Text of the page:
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  • Open Access

NGS technology applied to melanoma cell lines

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Journal for ImmunoTherapy of Cancer20131(Suppl 1):P141

https://doi.org/10.1186/2051-1426-1-S1-P141

Published: 7 November 2013

Keywords

  • Sequencing Technology
  • Melanoma Cell Line
  • Clinical Trial Design
  • Generation Sequencing Technology
  • Histopathological Classification

Background

High-throughput sequencing technology challenges the traditional histopathological classification of cancer, and proposes new taxonomies derived from global transcriptional patterns. They provided in-depth of new information that can reframe our understanding of human cancer biology. The novel observations that cancer phenotype characterized by immune effectors mechanisms are commonly observed during acute inflammation reaction. Several studies revealed associations between inflammatory status and a favorable natural history of the disease or a better responsiveness to cancer immune therapy. In the present study we applied RNA-seq analysis of 15 melanoma cells line, extensively classified (genetically, functionally and clinically) to explore the association between their constitutive pSTAT1 activation and the constitutive expression of genes associated with the regulation of the JAK/STAT pathway. With high resolution of sequencing information, we also attempt to identify the genetic determinants responsible for the phenotype (IRF-1, STAT1, Th1) associated with good prognosis and responsiveness to immunotherapy.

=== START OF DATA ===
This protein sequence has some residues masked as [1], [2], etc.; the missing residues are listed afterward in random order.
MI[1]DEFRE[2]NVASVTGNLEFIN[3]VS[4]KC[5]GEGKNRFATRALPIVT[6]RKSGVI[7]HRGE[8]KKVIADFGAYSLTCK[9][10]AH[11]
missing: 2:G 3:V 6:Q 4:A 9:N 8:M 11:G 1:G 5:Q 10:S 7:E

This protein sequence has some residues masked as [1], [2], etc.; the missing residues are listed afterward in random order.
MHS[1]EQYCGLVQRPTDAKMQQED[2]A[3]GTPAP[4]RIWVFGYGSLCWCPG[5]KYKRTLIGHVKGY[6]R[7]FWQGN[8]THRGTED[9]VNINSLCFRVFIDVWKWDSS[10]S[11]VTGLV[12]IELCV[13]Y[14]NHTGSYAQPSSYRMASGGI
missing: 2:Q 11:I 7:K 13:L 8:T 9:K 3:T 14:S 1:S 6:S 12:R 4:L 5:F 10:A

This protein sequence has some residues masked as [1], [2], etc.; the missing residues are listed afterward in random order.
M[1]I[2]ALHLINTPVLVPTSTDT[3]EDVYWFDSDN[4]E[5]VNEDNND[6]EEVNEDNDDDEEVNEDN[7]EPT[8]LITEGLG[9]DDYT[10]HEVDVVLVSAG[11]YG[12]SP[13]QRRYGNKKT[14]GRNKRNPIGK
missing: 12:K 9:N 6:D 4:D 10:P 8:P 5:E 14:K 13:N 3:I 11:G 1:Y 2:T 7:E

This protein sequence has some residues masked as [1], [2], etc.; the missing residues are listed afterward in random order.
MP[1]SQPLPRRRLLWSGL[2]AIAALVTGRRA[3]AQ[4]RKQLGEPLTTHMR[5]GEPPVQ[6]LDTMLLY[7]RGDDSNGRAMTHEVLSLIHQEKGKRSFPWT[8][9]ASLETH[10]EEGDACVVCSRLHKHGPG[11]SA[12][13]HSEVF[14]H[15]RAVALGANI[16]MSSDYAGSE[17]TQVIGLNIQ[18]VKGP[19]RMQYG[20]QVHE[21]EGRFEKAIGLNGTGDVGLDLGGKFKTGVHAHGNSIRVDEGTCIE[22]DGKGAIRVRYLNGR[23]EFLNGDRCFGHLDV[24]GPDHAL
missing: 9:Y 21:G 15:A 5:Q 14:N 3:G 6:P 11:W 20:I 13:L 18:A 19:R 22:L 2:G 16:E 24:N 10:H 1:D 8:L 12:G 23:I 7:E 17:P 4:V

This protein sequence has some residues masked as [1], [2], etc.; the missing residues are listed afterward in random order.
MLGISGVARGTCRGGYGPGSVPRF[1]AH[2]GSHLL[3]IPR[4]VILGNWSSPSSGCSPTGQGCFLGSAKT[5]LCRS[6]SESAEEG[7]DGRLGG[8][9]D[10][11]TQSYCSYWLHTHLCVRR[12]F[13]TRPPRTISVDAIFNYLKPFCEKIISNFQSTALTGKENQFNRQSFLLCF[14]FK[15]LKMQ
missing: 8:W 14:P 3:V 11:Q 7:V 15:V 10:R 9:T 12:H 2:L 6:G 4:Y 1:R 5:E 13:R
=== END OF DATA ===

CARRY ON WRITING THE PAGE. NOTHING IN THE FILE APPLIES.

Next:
Method

Rna-seq was performed using Solexa (Illumina GAII technology). CLC-bio workbench and deFuse algorithm were used for the alignment and for gene fusion analysis respectively.

Results

Information about gene expression levels, splicing variants and fused gene were obtained. Novel fusion genes and mutations which could not be identified by conventional expression analysis were identified. Consistent tumor heterogeneity was observed across all 15 samples.

Conclusion

Next generation sequencing technologies provides a more comprehensive view of cancer mutational landscapes and hereby a better understanding of their pathogenesis. This could be an open interesting perspective for new treatment approaches and clinical trial designs.

Authors’ Affiliations

(1)
Infectious Disease and Immunogenetics Section (IDIS), Department of Transfusion Medicine, Clinical Center, Trans-NIH Center for Human Immunology (CHI), National Institutes of Health, Bethesda, USA
(2)
Biometric Research Branch, Division of cancer treatment and diagnosis, National Institutes of Health, Rockville, USA
(3)
Surgery Branch, NCI, National Institutes of Health, Bethesda, USA
(4)
Weill Cornell Medical College in Qatar, Doha, Qatar
(5)
Sidra Medical and Research Center, Doha, Qatar

Copyright

© De Giorgi et al; licensee BioMed Central Ltd. 2013

This article is published under license to BioMed Central Ltd. This is an Open Access article distributed under the terms of the Creative Commons Attribution License (http://creativecommons.org/licenses/by/2.0), which permits unrestricted use, distribution, and reproduction in any medium, provided the original work is properly cited.

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